So he's up for reelection this year, and is not unopposed in the primary. In fact, while the Democratic Party and the Working Families Party typically automatically align on the nominee, this year the latter hesitated to anoint Cuomo, and a significant faction preferred his oponent Zephyr Teachout (a Fordham Law Professor with lots of brains, articulate, progressive, charismatic, and energetic). Eventually Cuomo went to confession and said that for his penance he promised to be a good Democrat, and won the Working Families Party nomination. Which was good for him, because it lessens the questions about him.

Teachout, however, did not say uncle. The two of us tweeted back and forth, with me wondering if her goal was to move Cuomo left, as Edwards did with Clinton and Obama in 2008. Teachout tweeted back: "I am in this to win." And so she declared herself a determined opponent. (That's kind of when I repurposed a Benjamin or two, so there's your disclosure statement if you wanted one.)

What's an incumbent Governor to do? Why, of course(!) you sue to get her kicked off the ballot over whether or not she fulfills residency requirements, and huff and puff about nation of laws. Okay, fine. That was last week.

But yesterday, a judge ruled that the Cuomo attorneys had not brought sufficient proof that Teachout wasn't a resident for the last five years. And so she stays on th ballot.

What's an incumbent Governor to do? Prepare for debates of course, since it's the people's election and an informed populace is the backbone of democracy. Oh, wait, what was I thinking... The Cuomo camp wants to appeal the judge's ruling.

If you got a spare dime, read the issue stances and then maybe forego the large fries...

Link | Comments | 7:37 PM
 

Sunday, August 10, 2014

Nobody goes there anymore, it's too popular.

The way Yogi said it was it was "too crowded," but this was a case where it was genuinely too popular... Last night we tried to go to the last show in the Celebrate Brooklyn series of free outdoor performances in Prospect Park, and last night it was St. Vincent. And wow, did we underestimate how many people would want to go. Here's a YouTube video of the line we were in, and a commenter says this was only one of the two lines.

We couldn't get in; by the time the line had snaked and snaked, the only thing you could do was sit outside the fenced-in area, and the sound was too muffled to enjoy the music itself (trees, barriers, tent canvas). But Dr. Shrill got in, so they must have been letting in the rabble.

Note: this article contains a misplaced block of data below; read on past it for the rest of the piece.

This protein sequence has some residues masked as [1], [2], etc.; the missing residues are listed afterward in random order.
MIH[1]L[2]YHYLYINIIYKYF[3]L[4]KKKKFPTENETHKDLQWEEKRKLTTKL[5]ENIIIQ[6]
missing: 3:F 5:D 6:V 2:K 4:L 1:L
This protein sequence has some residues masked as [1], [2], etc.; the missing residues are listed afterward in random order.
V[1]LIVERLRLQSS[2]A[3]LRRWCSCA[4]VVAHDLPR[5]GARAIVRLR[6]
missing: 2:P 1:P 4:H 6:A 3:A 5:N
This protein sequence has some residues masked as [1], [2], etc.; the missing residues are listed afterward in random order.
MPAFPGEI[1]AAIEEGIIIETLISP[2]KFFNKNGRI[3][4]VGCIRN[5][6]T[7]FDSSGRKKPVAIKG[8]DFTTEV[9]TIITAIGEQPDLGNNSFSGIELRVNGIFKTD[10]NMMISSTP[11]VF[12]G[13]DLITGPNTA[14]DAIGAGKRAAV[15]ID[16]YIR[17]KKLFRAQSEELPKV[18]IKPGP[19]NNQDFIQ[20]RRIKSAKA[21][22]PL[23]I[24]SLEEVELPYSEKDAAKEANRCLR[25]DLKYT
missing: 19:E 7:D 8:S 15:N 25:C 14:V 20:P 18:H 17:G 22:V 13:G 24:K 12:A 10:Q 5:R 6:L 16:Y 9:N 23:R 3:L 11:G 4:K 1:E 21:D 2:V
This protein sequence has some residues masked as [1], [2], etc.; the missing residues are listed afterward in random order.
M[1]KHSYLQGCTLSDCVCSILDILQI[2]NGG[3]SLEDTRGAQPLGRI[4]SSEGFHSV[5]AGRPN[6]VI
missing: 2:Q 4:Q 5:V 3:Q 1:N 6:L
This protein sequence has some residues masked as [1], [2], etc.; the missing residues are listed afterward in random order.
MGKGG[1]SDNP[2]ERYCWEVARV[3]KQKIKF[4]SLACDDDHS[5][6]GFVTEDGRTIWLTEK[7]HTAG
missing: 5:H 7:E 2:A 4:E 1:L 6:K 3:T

Celebrate Brooklyn events are frequent in the summer, so it makes sense that they're not set up for the large areas of the park, it would be crushing and I think that it would wrongly limit broader use of Prosepct Park. Still, how does anyone understand that the show they want to see is going to be be incredibly popular? We overheard that the lines for this show started forming at 3:30 PM; and it explains the question which one of the two Johns of TMBG once asked a Celebrate Brooklyn audience: "It's a free concert; why are you outside the fence?" The answer of course is that sometimes you can't get inside the fence, and you bail or listen to the muffled sound.

Link | Comments | 7:10 PM


Reince Priebus's silly thinking.

Over at The Playpen, Joel Gehrke combined letters into a post speculating whether or not Reince Priebus has decided to come down on the side of Scott Walker over Rand Paul:

"Do you want to know why my buddy Scott Walker is so popular?" [Priebus] continued. "Because he did something really simple. He made a simple promise and he kept it. What a novel idea, that you would make a promise, you would get elected, and then you would go govern like you campaigned."

Well, that is a great idea, and it would be fabulous if that were what Scott Walker had actually done. But as we know, once Walker was elected he implemented a right wing, anti-public servant campaign which was not part of his campaign. So I don't know what they smoke up in Wisconsin, but Reince seems to have a very unique stash.

What other hooks, lines, and sinkers did Gehrke typey type type?

Priebus also touted Walker to reporters at CPAC in March. "We've become a party that has a hard time losing midterms but a hard time winning presidentials," Priebus said, citing Mitt Romney's defeat in Wisconsin despite receiving a near-record number of votes in the state. "He pretty much got killed. And four months earlier, Scott Walker pretty much killed his opponent, but did it with 600,000 fewer votes. So why is that? What's going on? And I have to tell you, I think it has to do with No. 1, who do you want to have a beer with on the ballot, and No. 2, who is turning out low-propensity voters and how do you change that."

Preibus shows some awareness that midterm elections have lower turn out than Presidential, but also doesn't acknowledge that 2010 was especially good for Republicans. The GOP got people like this guy elected and were able to defeat this one. It's not to Walker's credit that he crushed his opponent, all things considered. In other words, I wouldn't give Reince a very high score, and if he endorsed me I'd run. Away.

Link | Comments | 9:02 AM